US Mexico border John Moore/Getty Images

La antilógica comercial de Trump

LONDRES – Con toda la atención pública en Estados Unidos puesta en la salud, la inmigración y Rusia, las políticas comerciales del gobierno de Trump han pasado casi inadvertidas. Pero la lógica subyacente a la estrategia del presidente Donald Trump en asuntos de comercio está a punto de quedar bajo el candelero, porque en unos meses toca renegociar el histórico Tratado de Libre Comercio de América del Norte (NAFTA). Quedarán entonces a la vista tres errores fundamentales del pensamiento de Trump.

Para empezar, está la falsa premisa de que la pérdida de empleo en Estados Unidos se debió a malos tratados de comercio. Lo cierto es que la automatización y la robótica ya provocaban caída del empleo fabril en las economías desarrolladas mucho antes de la firma de cualquier tratado comercial importante. Las fuerzas de la globalización tal vez hayan agravado estas tendencias, pero hay una cuestión que suele quedar sepultada en la discusión (y que desestiman por igual todas las partes): que el objetivo de los tratados comerciales es domesticar esas fuerzas, no acelerarlas.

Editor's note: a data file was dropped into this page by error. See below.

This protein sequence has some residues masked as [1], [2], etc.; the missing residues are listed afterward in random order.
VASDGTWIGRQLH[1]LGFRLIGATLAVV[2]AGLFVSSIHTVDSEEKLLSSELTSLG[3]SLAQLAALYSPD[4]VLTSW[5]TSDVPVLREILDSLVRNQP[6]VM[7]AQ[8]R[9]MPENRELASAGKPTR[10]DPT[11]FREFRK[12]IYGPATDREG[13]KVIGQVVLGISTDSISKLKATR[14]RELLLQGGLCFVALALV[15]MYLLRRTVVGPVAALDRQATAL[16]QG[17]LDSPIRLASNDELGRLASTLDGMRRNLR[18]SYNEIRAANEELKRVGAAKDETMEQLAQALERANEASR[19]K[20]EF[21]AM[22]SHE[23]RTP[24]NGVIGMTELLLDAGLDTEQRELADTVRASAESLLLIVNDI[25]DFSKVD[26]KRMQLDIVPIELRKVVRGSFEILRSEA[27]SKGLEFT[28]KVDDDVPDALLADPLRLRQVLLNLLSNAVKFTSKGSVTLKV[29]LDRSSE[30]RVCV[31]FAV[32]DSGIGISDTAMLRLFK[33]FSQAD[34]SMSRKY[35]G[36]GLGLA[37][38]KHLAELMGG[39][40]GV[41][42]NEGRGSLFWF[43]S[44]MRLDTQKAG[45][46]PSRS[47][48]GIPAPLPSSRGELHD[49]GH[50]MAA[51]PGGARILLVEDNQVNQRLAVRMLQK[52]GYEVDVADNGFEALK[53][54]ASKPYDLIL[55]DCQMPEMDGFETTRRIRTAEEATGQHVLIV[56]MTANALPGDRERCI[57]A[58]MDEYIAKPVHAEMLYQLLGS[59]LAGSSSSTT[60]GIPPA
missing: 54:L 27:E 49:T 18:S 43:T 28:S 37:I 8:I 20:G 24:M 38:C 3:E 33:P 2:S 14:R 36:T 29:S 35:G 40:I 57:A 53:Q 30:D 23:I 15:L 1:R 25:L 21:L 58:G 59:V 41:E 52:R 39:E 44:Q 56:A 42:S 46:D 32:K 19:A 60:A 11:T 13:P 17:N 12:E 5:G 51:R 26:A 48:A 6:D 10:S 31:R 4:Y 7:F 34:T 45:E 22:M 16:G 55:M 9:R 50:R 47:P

Tras varias décadas de disminución de aranceles en todo el mundo, hoy las negociaciones se centran más que nada en las reglas que gobiernan el comercio internacional. El Acuerdo Transpacífico (ATP), que Trump abandonó con bombos y platillos tras asumir el cargo, detallaba una serie de compromisos vinculantes cuyo objetivo era obtener condiciones más equitativas para los trabajadores estadounidenses.

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